Living systems have evolved over the course of millions of years, which is why they work so efficiently in promoting life: they uptake and use of nutrients, adapt to their environment, reproduce, etc. Across living species, the basics are prevalent: the instructions for life are encoded in the form of genes, more formally known as nucleic acids. In humans, the DNA, perhaps one of the most famous molecules of our time, is responsible for encoding and determining our traits. Similarly, proteins and enzymes – the end product of what genes code for – are the perpetrators in charge of carrying out functions in the cells to keep life going, in an ever-dynamic system.
Nevertheless, no system is perfect. Every once in a while, a system fails – and such failures can be narrowed down to specific proteins, or sets of proteins, that cannot see their task through. This gives rise to diseases, such as diabetes, Alzheimer’s, Parkinson, cancer, etc. Therefore, we need a controllable, reliable, and biocompatible system to either serve as backup and carry out the missing processes, or to fix the faulty machinery in the cell. How can we devise such therapeutic platforms? One way is abstracting DNA from its biological intent…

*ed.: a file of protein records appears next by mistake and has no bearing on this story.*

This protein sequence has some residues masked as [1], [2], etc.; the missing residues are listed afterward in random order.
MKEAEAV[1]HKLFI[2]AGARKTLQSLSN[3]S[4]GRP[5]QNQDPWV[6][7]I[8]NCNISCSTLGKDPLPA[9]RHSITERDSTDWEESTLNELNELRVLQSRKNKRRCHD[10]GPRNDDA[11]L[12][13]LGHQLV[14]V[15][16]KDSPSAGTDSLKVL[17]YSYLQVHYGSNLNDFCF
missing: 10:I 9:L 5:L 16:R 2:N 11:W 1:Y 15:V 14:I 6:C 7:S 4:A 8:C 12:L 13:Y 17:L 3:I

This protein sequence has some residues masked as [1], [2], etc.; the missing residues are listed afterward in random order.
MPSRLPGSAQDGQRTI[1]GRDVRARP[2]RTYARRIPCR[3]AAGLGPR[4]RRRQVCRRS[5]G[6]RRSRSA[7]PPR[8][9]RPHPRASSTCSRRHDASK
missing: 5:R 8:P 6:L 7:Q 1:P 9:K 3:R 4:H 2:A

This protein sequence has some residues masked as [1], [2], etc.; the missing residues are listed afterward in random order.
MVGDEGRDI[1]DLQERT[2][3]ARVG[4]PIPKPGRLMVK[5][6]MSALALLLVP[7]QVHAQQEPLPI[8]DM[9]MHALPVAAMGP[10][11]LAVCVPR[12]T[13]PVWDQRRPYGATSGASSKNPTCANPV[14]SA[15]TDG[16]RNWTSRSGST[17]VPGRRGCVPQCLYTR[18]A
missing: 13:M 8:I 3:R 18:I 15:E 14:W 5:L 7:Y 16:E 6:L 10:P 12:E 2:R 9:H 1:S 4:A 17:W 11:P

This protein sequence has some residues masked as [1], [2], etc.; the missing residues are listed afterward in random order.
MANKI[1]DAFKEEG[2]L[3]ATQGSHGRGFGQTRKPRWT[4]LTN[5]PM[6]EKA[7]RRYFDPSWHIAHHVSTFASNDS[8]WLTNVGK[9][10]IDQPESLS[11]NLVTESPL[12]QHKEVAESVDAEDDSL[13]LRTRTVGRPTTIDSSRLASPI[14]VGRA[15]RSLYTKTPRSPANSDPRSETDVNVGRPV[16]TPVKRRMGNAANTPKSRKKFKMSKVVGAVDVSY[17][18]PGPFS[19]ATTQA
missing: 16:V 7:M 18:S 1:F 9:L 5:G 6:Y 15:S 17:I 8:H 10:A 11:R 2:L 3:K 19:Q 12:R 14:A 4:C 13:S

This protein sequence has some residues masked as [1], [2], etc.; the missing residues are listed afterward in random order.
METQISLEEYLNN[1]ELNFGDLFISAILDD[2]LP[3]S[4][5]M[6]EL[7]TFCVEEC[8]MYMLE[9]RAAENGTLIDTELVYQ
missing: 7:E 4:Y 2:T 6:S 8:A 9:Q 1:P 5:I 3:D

DNA, in fact, has been heavily studied in the last decades, and we now have a deep understanding of its physical and chemical properties, to an extent where we can rationally design it to adopt specific conformations, interactions, and even functionalities. My research aims to exploit these in order to engineer DNA-based architectures that can emulate proteins and their functions. If successful, these can be implemented in synthetic bio-inspired systems – artificial cells – which are not only useful to understand life itself, but also have great applicability in a range of industries such as biomedicine, synthetic biology, industrial biotechnology, etc. In particular, they could be used as biomimetic platforms with therapeutic potential, thereby bringing us one step closer to smart biomedicine.
NanoDTC Student, c2017